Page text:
There are several connections between ‘breath’ or ‘ruach’ to ‘life’ and now it is a connection to the ‘rebirth’ of life again as the ark holds the animals and people who will start the next ‘beginning’.

Tuesday, March 17, 2009

What to think of Lot & Family!

Dr. Dvora Weisberg from Hebrew Union College -
Los Angeles
A visiting scholar to Congregation Beth Am

An exploration of the story of Lot and his daughters and the rollercoaster of opinions about him and the situation. Was Lot saved because he really was righteous or was it because he is related to Abraham?

To decide if Lot is “righteous” or “wicked” takes exploring what we know about him from his traveling with Abraham and their split to different directions. The choice he makes of where to settle and also the choice he makes when guests arrive in Soddom.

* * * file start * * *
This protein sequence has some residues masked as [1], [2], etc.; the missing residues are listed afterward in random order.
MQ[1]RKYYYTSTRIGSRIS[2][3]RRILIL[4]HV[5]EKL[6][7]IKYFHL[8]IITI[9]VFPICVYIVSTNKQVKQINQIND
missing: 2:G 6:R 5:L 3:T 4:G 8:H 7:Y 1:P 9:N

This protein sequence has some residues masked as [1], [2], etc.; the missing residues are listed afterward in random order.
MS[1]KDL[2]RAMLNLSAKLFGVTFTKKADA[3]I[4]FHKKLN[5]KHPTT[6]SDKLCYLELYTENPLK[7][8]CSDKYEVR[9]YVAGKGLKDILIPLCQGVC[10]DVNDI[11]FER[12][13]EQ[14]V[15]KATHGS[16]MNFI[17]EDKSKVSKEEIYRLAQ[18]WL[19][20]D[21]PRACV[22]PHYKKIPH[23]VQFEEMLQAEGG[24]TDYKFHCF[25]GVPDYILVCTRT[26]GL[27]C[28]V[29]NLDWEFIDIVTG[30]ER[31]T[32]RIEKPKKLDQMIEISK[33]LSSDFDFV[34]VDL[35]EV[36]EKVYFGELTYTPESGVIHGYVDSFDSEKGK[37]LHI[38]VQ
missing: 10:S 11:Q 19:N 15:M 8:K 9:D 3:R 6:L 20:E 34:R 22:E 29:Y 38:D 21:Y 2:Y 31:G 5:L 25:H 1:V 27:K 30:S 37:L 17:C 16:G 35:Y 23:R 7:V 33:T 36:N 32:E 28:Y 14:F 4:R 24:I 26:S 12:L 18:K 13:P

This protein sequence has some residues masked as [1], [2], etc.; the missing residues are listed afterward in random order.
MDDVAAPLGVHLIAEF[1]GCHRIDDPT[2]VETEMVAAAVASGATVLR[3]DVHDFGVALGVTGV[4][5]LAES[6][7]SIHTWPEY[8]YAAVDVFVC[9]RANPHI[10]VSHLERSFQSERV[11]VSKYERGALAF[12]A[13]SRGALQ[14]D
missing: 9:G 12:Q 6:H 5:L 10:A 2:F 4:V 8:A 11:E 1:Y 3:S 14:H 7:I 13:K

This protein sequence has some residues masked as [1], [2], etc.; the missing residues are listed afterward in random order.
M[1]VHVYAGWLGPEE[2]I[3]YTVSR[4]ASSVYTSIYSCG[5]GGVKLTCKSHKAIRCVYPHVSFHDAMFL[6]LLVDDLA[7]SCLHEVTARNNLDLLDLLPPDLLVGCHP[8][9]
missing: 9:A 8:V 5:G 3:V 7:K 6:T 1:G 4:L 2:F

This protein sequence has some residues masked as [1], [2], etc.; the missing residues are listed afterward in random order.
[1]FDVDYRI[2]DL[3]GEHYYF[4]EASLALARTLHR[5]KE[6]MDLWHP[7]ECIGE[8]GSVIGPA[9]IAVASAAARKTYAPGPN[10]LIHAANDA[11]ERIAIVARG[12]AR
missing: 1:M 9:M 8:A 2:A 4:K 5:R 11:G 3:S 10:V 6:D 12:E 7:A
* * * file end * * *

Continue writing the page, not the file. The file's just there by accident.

As we reviewed the scenes we are not sure whether to be outraged or to think of Lot as a truly honorable person who protects his guests at a terrible cost.

And as the story progresses to the scene of Lot’s incest with his daughters, it becomes even more of a dichotomy. There is a blur between right and wrong here. Did the daughters truly think that they were alone in the world and the only option to have children was to lie with their father? And in that situation and in their time, was that an ethical choice?

And then what to make of their descendents, the Ammonites and the Moabites, who were later the enemies of the Israelites. However it again becomes blurry when you continue to focus on the genealogy to discover that Ruth and thus David fall in this lineage. And according to the teachings this is the same genealogy that will lead to the Messiah.

What does this tell us about ourselves and what happens in in genealogy. Do the children truly reflect the parents?